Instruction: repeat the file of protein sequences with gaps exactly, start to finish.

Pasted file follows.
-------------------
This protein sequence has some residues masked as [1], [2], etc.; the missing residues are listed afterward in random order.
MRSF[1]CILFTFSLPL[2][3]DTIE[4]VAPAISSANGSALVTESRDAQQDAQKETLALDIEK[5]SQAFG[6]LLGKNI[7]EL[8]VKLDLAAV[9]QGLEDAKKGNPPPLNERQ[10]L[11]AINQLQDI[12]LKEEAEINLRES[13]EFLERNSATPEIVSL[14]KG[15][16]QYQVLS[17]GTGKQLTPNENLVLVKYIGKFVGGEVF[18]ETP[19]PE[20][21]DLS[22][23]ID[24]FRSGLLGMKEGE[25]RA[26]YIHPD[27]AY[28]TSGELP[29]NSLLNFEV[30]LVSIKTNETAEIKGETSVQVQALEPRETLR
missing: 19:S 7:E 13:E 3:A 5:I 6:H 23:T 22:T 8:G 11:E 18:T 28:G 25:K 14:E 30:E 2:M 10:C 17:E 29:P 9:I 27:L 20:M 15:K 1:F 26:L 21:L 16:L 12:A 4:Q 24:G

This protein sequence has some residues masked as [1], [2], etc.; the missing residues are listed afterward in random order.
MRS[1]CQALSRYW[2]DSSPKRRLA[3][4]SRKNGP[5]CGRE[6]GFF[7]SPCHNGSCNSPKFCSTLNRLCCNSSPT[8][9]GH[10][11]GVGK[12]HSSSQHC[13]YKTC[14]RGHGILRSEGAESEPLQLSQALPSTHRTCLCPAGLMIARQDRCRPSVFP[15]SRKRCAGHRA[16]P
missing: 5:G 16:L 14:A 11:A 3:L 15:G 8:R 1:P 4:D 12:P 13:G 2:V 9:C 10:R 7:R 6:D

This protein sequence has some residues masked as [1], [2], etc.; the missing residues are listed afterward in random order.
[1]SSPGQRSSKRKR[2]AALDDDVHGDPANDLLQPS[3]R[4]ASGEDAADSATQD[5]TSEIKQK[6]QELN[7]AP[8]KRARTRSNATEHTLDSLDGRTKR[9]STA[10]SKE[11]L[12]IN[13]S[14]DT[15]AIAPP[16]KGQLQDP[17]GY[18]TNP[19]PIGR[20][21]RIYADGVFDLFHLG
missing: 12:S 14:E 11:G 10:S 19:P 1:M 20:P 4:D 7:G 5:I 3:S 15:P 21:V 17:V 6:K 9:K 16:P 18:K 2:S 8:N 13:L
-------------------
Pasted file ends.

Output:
This protein sequence has some residues masked as [1], [2], etc.; the missing residues are listed afterward in random order.
MRSF[1]CILFTFSLPL[2][3]DTIE[4]VAPAISSANGSALVTESRDAQQDAQKETLALDIEK[5]SQAFG[6]LLGKNI[7]EL[8]VKLDLAAV[9]QGLEDAKKGNPPPLNERQ[10]L[11]AINQLQDI[12]LKEEAEINLRES[13]EFLERNSATPEIVSL[14]KG[15][16]QYQVLS[17]GTGKQLTPNENLVLVKYIGKFVGGEVF[18]ETP[19]PE[20][21]DLS[22][23]ID[24]FRSGLLGMKEGE[25]RA[26]YIHPD[27]AY[28]TSGELP[29]NSLLNFEV[30]LVSIKTNETAEIKGETSVQVQALEPRETLR
missing: 19:S 7:E 13:E 3:A 5:I 6:H 23:T 22:T 8:G 11:E 18:T 28:G 25:K 14:E 30:E 2:M 10:C 17:E 29:P 9:I 27:L 20:M 15:K 1:F 26:L 21:L 16:L 12:A 4:Q 24:G

This protein sequence has some residues masked as [1], [2], etc.; the missing residues are listed afterward in random order.
MRS[1]CQALSRYW[2]DSSPKRRLA[3][4]SRKNGP[5]CGRE[6]GFF[7]SPCHNGSCNSPKFCSTLNRLCCNSSPT[8][9]GH[10][11]GVGK[12]HSSSQHC[13]YKTC[14]RGHGILRSEGAESEPLQLSQALPSTHRTCLCPAGLMIARQDRCRPSVFP[15]SRKRCAGHRA[16]P
missing: 5:G 16:L 14:A 11:A 3:L 15:G 8:R 1:P 4:D 12:P 13:G 2:V 9:C 10:R 7:R 6:D

This protein sequence has some residues masked as [1], [2], etc.; the missing residues are listed afterward in random order.
[1]SSPGQRSSKRKR[2]AALDDDVHGDPANDLLQPS[3]R[4]ASGEDAADSATQD[5]TSEIKQK[6]QELN[7]AP[8]KRARTRSNATEHTLDSLDGRTKR[9]STA[10]SKE[11]L[12]IN[13]S[14]DT[15]AIAPP[16]KGQLQDP[17]GY[18]TNP[19]PIGR[20][21]RIYADGVFDLFHLG
missing: 12:S 14:E 11:G 10:S 19:P 1:M 20:P 4:D 7:G 5:I 3:S 15:P 21:V 17:V 6:K 9:K 16:P 18:K 2:S 8:N 13:L